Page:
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Generational patterns of alcohol consumption: Continuity and change

Valentine, G., Holloway, S. and Jayne, Mark 2010. Generational patterns of alcohol consumption: Continuity and change. Health & Place 16 (5) , pp. 916-925. 10.1016/j.healthplace.2010.05.003

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Abstract

In most contemporary western societies there is growing concern about rising levels of alcohol consumption, particularly by young people, even in countries, such as France, which have previously been assumed to have ‘sensible’ drinking cultures. Recent popular and policy debates about British drinking cultures have hinted at a shift in generational attitudes towards alcohol, as well as patterns of consumption. Previous intergenerational studies of work and care have found that in particular historical periods different normativities develop, reflecting both social and economic conditions. In this paper, we draw on a research project about alcohol consumption conducted in an urban and rural area – including intergenerational interviews with case study families – to identify the different normativities in terms of attitudes towards and consumption of alcohol experienced by three cohort generations in their youth. The paper then goes on to explore the patterns of both change and continuity that are evident in the interviewees' experiences. The conclusion reflects on drivers of intergenerational change and associated health policy implications.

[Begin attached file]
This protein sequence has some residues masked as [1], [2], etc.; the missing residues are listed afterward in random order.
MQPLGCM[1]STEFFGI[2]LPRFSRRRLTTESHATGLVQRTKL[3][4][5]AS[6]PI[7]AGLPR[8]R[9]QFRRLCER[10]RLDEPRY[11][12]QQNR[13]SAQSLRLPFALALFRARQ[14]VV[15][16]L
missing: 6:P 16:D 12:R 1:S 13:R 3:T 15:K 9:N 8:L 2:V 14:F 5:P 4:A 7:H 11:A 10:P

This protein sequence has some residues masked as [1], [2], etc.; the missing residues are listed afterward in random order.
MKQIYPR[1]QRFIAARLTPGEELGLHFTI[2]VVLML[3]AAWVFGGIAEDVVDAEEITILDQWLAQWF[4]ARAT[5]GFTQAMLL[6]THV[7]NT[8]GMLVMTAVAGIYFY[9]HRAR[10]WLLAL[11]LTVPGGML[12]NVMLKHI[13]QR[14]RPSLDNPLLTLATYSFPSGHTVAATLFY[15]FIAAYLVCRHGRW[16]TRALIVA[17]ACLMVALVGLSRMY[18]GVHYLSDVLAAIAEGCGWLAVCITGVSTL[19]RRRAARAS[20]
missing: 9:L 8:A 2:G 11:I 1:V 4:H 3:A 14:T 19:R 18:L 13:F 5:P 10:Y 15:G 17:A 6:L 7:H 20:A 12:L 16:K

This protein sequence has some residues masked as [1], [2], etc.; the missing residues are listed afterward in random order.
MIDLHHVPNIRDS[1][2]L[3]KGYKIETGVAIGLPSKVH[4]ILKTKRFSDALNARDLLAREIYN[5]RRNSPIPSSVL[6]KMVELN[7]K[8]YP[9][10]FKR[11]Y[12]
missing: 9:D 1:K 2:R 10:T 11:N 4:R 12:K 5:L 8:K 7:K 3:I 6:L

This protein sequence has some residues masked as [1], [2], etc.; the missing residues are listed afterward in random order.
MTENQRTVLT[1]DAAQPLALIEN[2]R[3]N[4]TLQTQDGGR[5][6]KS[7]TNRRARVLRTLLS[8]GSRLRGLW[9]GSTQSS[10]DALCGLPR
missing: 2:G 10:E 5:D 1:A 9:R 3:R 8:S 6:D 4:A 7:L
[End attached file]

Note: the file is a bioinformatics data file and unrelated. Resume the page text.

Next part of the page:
Item Type: Article
Date Type: Publication
Status: Published
Schools: Geography and Planning
Subjects: G Geography. Anthropology. Recreation > G Geography (General)
H Social Sciences > H Social Sciences (General)
R Medicine > RA Public aspects of medicine > RA0421 Public health. Hygiene. Preventive Medicine
Uncontrolled Keywords: Alcohol; Generations; Youth; Social Change; Health
Publisher: Elsevier
ISSN: 1353-8292
Last Modified: 04 Jun 2017 09:21
URI: http://orca.cf.ac.uk/id/eprint/93856

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